The City Magazine Since 1975

Garden Guru

Garden Guru
April 2019

Rita’s Roots helps backyard gardens flourish 

Meet Bachmann at Charleston Horticultural Society’s Plantasia sale at Old Towne Creek County Park on April 13.

Every amateur farmer knows the pain of losing a crop to a hungry, mysterious beetle or fuzzy white mildew. Although garden consultant Rita Bachmann can’t prevent pests, she does know how to maximize the chances of a bountiful harvest.

“We have a really tiny planting window before heat and bugs check in,” says Bachmann, highlighting the unique challenges of Lowcountry gardening. “Our goal is to save clients time and money by shortening the learning curve.”

In 2006, Bachmann founded a USDA Certified Organic farm and launched a Community Supported Agriculture program the next year. The frustrations of renting farm land led her to shift focus in 2011, when she founded Rita’s Roots to help clients start backyard gardens, as well as sunlight mapping, soil evaluation, and irrigation.

Today, Rita’s Roots has three employees and offers raised bed build-outs, edible landscape design, and even full-service garden tending. Education is a crucial component of the business, including regular classes at the company’s repurposed shipping container “Container Garten” on Meeting Street in partnership with Local Works and Lowcountry Local First.

Veg Out! - It’s not easy to garden; Rita Bachmann understands that. That’s why she created Rita’s Roots Backyard Harvest, her full-service, organic garden support business designed to help both the novice and the master green thumb.

This January, Rita’s Roots launched the Garden Growers Club, a twice-a-month subscription service with season-specific recommendations, as well as frost and heat alerts. “It’s the next step for people who have graduated from needing my hands on their garden, but still want some guidance,” Bachmann explains.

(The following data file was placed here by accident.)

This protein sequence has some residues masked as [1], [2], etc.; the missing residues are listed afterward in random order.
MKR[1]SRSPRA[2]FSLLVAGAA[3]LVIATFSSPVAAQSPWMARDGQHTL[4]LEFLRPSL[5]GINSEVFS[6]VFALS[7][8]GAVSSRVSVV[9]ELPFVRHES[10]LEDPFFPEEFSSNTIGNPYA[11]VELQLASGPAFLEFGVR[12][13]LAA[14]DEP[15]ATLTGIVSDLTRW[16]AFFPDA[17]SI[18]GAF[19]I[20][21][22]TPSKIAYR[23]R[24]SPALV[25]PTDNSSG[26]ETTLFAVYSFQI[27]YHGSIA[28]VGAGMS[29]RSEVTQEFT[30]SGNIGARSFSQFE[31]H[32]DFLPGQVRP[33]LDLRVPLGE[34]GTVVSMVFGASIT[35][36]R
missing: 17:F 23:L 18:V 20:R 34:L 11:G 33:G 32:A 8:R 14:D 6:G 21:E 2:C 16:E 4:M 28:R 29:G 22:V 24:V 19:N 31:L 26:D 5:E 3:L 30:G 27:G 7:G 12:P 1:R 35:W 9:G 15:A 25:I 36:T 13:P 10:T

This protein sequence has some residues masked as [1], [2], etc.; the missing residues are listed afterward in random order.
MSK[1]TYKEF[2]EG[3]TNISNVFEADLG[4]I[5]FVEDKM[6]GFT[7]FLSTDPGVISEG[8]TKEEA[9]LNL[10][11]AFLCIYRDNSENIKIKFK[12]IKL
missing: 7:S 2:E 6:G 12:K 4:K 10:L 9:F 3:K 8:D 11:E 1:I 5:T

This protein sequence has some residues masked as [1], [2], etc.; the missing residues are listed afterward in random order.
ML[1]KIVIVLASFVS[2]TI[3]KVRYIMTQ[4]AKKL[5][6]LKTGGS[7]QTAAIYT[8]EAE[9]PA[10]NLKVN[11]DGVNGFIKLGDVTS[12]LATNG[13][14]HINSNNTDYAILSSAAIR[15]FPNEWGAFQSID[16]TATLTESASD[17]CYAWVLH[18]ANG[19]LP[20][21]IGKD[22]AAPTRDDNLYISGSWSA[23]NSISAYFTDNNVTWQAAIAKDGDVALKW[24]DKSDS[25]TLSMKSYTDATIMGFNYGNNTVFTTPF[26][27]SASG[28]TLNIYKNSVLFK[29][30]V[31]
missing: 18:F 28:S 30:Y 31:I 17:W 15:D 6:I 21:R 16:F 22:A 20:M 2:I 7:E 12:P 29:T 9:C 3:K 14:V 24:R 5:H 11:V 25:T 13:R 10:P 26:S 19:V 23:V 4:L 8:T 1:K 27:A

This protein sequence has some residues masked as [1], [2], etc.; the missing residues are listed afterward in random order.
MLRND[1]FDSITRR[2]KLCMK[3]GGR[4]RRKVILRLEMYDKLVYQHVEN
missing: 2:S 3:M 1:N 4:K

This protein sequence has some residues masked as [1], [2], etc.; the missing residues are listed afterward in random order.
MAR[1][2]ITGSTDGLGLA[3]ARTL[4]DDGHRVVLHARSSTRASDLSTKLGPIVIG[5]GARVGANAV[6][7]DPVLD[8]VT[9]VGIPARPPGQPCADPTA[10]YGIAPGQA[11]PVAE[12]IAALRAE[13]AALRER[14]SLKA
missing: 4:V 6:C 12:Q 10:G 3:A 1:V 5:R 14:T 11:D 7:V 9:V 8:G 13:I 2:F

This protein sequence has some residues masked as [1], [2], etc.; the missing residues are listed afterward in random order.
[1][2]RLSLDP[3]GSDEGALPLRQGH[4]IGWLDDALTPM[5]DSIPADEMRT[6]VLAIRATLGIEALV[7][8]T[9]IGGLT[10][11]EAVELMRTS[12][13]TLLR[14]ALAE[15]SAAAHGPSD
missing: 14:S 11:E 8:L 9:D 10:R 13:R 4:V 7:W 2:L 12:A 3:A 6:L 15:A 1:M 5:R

Although growing your own vegetables saves money, Bachmann admits that to be successful, a gardener’s motivation has to go beyond offsetting the cost of produce.

“Gardening is about getting outside and inspiring your children,” says Bachmann. “There are so many benefits. It’s about getting exercise, connecting with your neighbors and with your food, and just learning.”

Grow for It - Five warm season veggies for beginner gardeners

Eggplant: The slender Japanese variety is so sweet, it doesn’t need to be peeled. And it’s a prolific producer.
Hot Peppers: With six full hours of sun, you’ll have enough to make homemade hot sauce.
Sweet Peppers: Banana-style sweet peppers (tapered at the end) produce the best and make for great lunchbox snacks.
Okra: Make sure to give okra plenty of space (two square feet) to prevent it from getting too tall. Harvest the 2 to 4-inch pods every other day. dBasil: Pinch the main stem from the top down in between the V-shaped side shoots to create a bushier plant.


Photographs (garden & Okra) courtesy of Bachman